Archer: “The Papal Chase”
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Archer: “The Papal Chase”

Heading into the two-part season finale—which I won’t get to share the first part of with you—“The Papal Chase” was exactly what I needed. It had great laughs, a strong mission plot that included a lot of the show’s characters (including poor, underused Woodhouse), and a nice reminder of the storyline that’s been building all season about how ISIS has gotten a certain reputation for incompetence. It also made good on sending Pam out into the field, offered us a terribly unsexy version of Cyril trying to be sexy, and had an extended runner with Krieger playing around with robot hands. (He first uses them to simulate someone masturbating, then gets caught up in doing jazz hands, which sounds like what would happen if roughly 95 percent of humanity were given a pair of disconnected robot hands.) It’s a good, solid lead-in to whatever happens when everybody at ISIS goes under the sea. (And just a warning that my review of the season finale may just be the lyrics to the SeaLab theme song over and over.)

The central idea of the episode stems from that old sitcom chestnut about one of the regular characters so resembling a guest character that the two decide to switch identities, Prince And The Pauper style, usually because it’s advantageous to the guest character. Then, the regular character gets to taste life from another perspective for a while, briefly be seduced by it, and ultimately decide that he could never leave behind his old life. This sort of storyline seemed to pop up on every other TGIF show back in the day, and it was a staple of some of the ‘60s gimmick sitcoms, too. In other words, Archer is playing in waters where Cousin Balki once dared swim, and now that I say that, I’m not sure if Perfect Strangers actually ever did this plot, but it seems like it should have.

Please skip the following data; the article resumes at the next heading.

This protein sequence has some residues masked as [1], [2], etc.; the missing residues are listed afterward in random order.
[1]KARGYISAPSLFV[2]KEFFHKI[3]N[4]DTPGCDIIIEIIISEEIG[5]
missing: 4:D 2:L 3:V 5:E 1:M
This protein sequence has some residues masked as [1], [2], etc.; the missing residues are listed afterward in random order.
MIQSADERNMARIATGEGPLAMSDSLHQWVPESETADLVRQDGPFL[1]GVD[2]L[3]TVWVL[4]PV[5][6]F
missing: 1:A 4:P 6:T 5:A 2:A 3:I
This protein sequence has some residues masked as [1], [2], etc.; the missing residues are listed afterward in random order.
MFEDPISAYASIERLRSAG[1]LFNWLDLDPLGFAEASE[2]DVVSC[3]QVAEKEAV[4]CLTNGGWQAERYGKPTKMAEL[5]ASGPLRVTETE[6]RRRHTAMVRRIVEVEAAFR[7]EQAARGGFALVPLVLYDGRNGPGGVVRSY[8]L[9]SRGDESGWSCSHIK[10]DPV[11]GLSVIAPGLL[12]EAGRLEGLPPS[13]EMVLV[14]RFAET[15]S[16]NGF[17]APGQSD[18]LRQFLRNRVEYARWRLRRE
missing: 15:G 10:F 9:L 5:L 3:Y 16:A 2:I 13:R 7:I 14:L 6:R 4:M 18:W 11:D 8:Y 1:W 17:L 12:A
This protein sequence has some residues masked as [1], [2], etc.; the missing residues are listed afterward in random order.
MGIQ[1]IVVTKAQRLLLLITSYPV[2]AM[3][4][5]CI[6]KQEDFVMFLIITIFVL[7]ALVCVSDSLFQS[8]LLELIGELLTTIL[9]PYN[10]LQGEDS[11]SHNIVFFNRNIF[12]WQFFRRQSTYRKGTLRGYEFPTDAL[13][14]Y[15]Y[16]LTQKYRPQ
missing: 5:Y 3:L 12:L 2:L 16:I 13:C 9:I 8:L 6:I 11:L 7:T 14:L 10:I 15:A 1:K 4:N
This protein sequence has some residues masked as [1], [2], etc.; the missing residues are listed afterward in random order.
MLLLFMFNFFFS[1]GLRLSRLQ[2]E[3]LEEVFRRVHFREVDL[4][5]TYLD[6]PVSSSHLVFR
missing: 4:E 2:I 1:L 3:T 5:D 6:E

What makes this work—and what makes this a uniquely Archer take on the whole thing—is that the person being switched is way down on the show’s character bench. Woodhouse, who seems to have seen his drug habits only intensify in his time offscreen this season, hasn’t had a lot to do in a while, which is really too bad because he can be one of the series’ most fun characters, and his season two flashback episode remains a series highlight. The other thing that keeps this from feeling like Perfect Strangers is just how much the script—written by Adam Reed from a story by Eric Sims—intensifies the basic scenario. Woodhouse isn’t just swapping with some well-to-do butler or even some billionaire. He’s swapping with the fucking Pope, and we can anticipate that there will be all sorts of crazy moments where he rides around in the Popemobile, or where Reed makes jokes about Pope Lando and the Pornocracy (which are both things).

That doesn’t really happen, though! As soon as Pam and Archer are attempting to make the switch, Pam drops a giant mirror on the Pope. (She was toting it around to see if he was still alive, because his old-man sleep looked suspiciously like death.) Lana comes in, there’s some squabbling, Woodhouse accidentally sticks Pam with one of his needles, and then the fake Swiss Guard bursts in. Archer has to cram both old men, Pam, and Lana into a Smart Car, which he drives in another car chase that manages to be at once funny and weirdly exciting. The series seems to be approaching a point where these chases should come up with diminishing returns—or at least make the show feel like it was produced by Stephen J. Cannell—but we’re not quite there yet, because there’s always a new little twist on the formula. This week, it involves Archer standing atop the other car, then shoving a flare in their gas tank. (He’d left all of the other weapons in the hotel room, because he figured they would just be facing off with men boasting halberds. Cue minute-long discussion of medieval weaponry advances.)